1st Global Conference:
Monstrous Geographies: Places and Spaces of Monstrosity
Thursday 19th July – Saturday 21st July 2012
Mansfield College, Oxford
CALL FOR PAPERS:
What is the relationship between the monstrous and the geographic – those places monsters inhabit but also places that are configured as being monstrous in and of themselves? Places that engage notions of self and otherness, inclusion and exclusion, normal and aberrant, defense and contagion? From the Necropolis to the Killing Fields and from the Amityville Horror to the island of Dr. Moreau, geographical locations have acted as the repository or emanation of human evil, made monstrous by the rituals and behaviors enacted within them, or by their peculiarities of atmosphere or configuration. Whether actual or imagined, these places of wonder, fear and horror speak of the symbiotic relation between humanity and location that sees morality, ideology and emotions given physical form in the house, the forest, the island, the nation and even far away worlds in both space and time. These places act as magnets for destructive and evil forces, such as the island of Manhattan; they are the source of malevolent energies and forces, such as Transylvania, Area 51 and Ringu; and they are the fulcrum for chaotic, warping energies, such as the Bermuda Triangle, Atlantis and Pandemonium. Alongside this, there exist the monstrous geographies created by scientific experimentation, human waste and environmental accidents, creating sites of potential and actual disaster such as the Chernobyl nuclear plant, the Gulf of Mexico in the wake of the BP oil disaster, and the devastated coastline of Tohuku, Japan. These places raise diverse post-human quandaries regarding necessities in the present leading to real or imagined futures of humanity and habitation.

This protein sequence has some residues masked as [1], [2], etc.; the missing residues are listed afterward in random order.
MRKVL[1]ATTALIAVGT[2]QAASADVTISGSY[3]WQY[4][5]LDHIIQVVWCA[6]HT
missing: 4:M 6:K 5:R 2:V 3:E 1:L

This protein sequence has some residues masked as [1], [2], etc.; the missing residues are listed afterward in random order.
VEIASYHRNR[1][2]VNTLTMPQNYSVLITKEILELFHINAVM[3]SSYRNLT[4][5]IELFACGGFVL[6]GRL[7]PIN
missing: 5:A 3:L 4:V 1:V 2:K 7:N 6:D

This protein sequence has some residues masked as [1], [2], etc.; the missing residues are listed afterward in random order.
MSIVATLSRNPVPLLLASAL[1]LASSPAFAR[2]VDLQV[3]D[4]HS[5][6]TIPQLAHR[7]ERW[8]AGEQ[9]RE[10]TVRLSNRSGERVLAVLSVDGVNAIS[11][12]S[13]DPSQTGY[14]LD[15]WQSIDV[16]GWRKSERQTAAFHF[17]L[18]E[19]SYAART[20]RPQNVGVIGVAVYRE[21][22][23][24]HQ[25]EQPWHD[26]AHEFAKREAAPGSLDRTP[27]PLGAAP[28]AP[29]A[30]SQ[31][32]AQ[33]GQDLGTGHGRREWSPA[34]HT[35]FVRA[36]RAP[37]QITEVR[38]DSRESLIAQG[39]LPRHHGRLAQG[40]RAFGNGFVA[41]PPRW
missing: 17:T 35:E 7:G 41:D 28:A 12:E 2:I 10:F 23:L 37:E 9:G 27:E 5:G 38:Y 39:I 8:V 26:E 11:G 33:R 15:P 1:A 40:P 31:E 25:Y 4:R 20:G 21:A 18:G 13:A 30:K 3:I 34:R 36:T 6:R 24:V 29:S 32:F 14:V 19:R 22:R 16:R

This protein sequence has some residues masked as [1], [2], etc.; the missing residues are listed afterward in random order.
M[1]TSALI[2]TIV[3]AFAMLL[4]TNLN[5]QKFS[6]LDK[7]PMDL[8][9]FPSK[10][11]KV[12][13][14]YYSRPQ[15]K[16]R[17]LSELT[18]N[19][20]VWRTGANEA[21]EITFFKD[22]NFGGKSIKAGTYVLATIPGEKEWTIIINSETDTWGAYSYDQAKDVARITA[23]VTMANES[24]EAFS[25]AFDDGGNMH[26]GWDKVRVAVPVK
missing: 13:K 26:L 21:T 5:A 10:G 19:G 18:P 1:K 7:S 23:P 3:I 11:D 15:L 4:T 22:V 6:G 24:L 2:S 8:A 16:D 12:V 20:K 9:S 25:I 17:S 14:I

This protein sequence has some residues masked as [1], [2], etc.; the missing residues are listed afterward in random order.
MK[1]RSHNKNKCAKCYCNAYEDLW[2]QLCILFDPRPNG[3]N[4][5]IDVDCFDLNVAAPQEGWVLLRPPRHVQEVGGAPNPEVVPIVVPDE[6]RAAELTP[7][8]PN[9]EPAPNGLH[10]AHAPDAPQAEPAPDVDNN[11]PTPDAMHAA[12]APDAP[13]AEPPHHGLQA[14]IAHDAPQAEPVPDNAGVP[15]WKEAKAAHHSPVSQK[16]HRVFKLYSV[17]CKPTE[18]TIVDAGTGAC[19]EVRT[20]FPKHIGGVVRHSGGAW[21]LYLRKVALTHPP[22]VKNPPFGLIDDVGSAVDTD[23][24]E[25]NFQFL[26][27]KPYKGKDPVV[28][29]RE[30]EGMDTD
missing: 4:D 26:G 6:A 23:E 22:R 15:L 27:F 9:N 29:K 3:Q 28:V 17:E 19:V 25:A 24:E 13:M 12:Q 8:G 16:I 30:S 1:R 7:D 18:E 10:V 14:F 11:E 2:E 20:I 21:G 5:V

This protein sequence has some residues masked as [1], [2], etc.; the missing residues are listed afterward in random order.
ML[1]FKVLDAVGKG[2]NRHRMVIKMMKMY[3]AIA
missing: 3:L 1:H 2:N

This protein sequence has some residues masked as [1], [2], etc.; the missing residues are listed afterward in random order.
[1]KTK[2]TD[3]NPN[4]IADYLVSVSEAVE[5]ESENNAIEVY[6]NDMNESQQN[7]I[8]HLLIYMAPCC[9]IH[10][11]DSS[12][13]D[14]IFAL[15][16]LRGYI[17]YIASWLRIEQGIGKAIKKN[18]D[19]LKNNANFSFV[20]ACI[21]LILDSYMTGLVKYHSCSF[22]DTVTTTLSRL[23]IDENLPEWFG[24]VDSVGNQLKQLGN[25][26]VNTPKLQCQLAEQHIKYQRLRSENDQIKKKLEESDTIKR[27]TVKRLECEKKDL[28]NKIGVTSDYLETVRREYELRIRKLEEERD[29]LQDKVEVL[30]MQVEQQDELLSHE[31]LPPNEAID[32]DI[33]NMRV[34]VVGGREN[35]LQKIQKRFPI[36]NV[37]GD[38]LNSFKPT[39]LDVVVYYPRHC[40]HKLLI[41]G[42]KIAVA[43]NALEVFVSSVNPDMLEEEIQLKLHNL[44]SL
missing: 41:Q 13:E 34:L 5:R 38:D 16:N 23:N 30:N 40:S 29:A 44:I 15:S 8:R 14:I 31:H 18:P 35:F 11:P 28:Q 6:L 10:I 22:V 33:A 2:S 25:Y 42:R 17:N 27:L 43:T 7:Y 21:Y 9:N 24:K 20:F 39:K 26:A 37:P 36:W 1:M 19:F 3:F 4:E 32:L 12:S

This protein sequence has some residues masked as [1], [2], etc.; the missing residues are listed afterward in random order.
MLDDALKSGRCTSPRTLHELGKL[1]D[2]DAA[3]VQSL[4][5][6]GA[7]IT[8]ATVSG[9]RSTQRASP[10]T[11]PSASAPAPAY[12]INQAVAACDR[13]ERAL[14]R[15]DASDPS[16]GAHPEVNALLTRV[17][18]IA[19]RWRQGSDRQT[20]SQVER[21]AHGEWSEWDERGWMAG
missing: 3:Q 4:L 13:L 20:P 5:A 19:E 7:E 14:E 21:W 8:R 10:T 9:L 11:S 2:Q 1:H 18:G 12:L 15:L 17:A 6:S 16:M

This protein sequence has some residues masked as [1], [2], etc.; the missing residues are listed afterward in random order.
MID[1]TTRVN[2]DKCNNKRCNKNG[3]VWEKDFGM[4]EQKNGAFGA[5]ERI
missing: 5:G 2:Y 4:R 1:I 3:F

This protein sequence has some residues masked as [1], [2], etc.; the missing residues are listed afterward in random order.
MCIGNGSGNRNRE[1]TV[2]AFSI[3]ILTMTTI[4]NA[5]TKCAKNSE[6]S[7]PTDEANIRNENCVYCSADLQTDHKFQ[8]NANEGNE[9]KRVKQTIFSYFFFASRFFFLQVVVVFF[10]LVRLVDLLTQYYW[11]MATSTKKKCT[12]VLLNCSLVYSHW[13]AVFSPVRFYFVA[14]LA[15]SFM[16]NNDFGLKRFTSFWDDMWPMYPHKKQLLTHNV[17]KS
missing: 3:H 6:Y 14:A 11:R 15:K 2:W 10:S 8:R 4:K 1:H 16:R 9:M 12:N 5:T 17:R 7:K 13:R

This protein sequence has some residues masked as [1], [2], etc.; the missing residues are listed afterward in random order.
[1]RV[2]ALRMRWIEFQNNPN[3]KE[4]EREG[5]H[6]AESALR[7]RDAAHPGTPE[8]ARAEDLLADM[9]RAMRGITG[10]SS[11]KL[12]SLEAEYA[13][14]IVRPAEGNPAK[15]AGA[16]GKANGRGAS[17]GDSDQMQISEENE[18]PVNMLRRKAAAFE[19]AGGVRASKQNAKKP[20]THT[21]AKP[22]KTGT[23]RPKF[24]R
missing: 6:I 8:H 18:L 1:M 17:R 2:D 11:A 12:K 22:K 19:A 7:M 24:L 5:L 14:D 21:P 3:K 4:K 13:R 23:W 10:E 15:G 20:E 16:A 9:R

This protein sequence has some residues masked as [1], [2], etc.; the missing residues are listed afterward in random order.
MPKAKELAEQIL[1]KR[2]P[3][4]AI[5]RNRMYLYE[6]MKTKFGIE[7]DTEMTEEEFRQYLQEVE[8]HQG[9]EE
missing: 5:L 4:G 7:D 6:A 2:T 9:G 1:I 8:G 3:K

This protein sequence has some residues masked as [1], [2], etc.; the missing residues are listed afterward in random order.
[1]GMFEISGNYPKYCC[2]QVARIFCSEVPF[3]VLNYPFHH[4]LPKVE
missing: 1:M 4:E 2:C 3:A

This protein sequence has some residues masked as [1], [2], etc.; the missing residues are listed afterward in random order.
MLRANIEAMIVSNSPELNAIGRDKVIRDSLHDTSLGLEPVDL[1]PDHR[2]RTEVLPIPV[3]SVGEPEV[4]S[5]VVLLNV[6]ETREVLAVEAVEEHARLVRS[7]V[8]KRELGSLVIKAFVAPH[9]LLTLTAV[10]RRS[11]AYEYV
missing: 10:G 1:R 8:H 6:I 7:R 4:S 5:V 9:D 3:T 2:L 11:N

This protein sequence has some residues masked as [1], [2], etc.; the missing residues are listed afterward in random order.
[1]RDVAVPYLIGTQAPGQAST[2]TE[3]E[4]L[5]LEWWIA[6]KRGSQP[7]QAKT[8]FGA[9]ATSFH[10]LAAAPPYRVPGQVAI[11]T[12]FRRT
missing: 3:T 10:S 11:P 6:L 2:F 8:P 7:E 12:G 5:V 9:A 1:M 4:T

Encompassing the factual and the fictional, the literal and the literary, this project investigates the very particular relationships and interactions between humanity and place, the natural and the unnatural, the familiar and the unfamiliar, and sees a multitude of configurations of human monstrosity and evil projected, inflicted, or immanent to place. Such monstrous geographies can be seen to emerge from the disparity between past and present, memory and modernity, urban and rural and can be expressed through categories of class, gender and racial difference as well as generational, political and religious tensions.
Papers, reports, work-in-progress, workshops and pre-formed panels are invited on issues related to any of the following themes:
~Real and Mythic lost lands: eg., Atlantis, D’yss, and Shangri-La
~Utopias/Dystopias, future cities in time and space
~Malevolent regions: eg., Lemuria, Bermuda Triangle, Transylvania
~Bodies as maps and maps as bodies, eg. Prison Break
~As sites of experimentation. Dr. Moreau, Jurassic Park etcAs a beacon for evil: eg., Manhattan in Godzilla and Cloverfield
~As site of ritual evil and incest: eg., Wicker Man, Pitkin Islands, Isle of the Dead
~Imperialist intent and construction: eg., Prospero’s Island, Hong Kong, Hashima
~Evil planets and dimensions
~Comets, meteorites and beings from unknown worlds
~Worlds as dark reflections/twins of Earth
~Planets and alien landscapes that consume and mutate earthly travelers
Monstrous Environmental Geographies:
~Polluted lakes and landscapes
~Landfills, oil spills and mining sites
~Melting icecaps and landforms at risk from global warming
~Land impacted by GM crops and associated experimentation
~Sites of starvation, disaster and pestilence
~De-militarized zones and no-man’s lands